The fun part of these books for me is that I’ve had a role in shaping them. Don’t get me wrong. They’re Kelly’s books from beginning to end. But Kelly has this thing about theme. His books all end up with one, but he (almost?) never knows what it is. So I get to read them and tell him what his theme is. Then I get to point to those parts of the book where he came really, really close to reinforcing his theme and if he just tweaks that…there, it’ll even look like he planned it that way.
CodeSpell is special in this respect. I haven’t read the revised ending yet, so I’m dying to know whether the change I suggested and he made is as effective as I thought it would be. Of course, I can’t read it fresh, so if you pick it up, you’ll have to let me know what you think.
No, really. It’s not funny.
I was sleepy when I went to bed. I was comfortable. My brain wasn’t working at anything in particular. It wasn’t revved up, but it wouldn’t rev down. Sleep? Oh no, not me.
Forget that I’ve been sleepy most of the weekend. Forget that I hauled myself out of bed at a decent hour this morning instead of sleeping in (oh, sleeping in). Forget that it’s been almost 72 hours since I’ve touched caffeine. Forget that I compliantly put off starting the project I knew would be interesting enough to keep me awake. Forget that I have things to do tomorrow that would benefit from a fresh outlook.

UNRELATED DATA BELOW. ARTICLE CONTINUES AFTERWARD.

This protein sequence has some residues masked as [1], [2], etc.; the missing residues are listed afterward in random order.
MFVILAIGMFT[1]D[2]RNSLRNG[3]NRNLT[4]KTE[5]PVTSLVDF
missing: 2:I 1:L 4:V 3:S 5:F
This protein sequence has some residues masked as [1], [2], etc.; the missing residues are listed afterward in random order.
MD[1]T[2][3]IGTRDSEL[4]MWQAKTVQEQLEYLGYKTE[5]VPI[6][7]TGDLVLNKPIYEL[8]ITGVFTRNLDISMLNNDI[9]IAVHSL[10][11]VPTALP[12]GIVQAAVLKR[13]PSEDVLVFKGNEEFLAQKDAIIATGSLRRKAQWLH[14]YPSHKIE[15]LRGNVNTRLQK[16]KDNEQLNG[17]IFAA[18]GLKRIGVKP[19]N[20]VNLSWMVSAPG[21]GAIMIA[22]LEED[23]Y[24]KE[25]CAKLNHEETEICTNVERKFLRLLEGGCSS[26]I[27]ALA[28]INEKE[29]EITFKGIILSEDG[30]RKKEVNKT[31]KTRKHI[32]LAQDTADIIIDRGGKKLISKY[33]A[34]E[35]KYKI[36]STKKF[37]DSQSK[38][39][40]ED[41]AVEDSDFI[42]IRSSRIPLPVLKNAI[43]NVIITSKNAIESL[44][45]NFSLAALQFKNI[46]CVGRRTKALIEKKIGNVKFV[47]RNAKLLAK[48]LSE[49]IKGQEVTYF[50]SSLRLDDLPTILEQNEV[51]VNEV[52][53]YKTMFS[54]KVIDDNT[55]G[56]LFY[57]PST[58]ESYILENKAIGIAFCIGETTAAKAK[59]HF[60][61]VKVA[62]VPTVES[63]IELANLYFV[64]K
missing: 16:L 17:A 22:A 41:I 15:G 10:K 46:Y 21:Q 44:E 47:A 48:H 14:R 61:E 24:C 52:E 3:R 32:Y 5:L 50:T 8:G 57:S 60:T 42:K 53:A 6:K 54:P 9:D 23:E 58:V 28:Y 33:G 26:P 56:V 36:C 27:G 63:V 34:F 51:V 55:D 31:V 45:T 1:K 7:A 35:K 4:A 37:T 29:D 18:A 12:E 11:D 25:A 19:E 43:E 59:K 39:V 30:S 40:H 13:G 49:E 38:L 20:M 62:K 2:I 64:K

Because all of those things are only going to keep me up longer. So I have to forget, and I have to go crawl back into bed as though it were the first time tonight, as though it doesn’t matter whether I ever fall asleep. Otherwise, I won’t.
Greg Laden reposted this blog post last night. I thought at the time that he was seeing someone haul out Dr. Watson’s tired old brand of racism in reaction to the presidential campaign, but that may not be the case. I went to the Seed Media Group website after reading the post and discovered that Dr. Watson is still an adviser to the Seed board. That’s just…I don’t have enough words to say how stupid a decision that is.
Or maybe I do. Below is the text of the letter I will be sending to each member of Seed’s board. If you’d like to express your feelings on the subject, here is the address. Alternatively, if you agree with me, feel free to e-mail Seed Media at firstname.lastname@example.org with link to this post to let them know.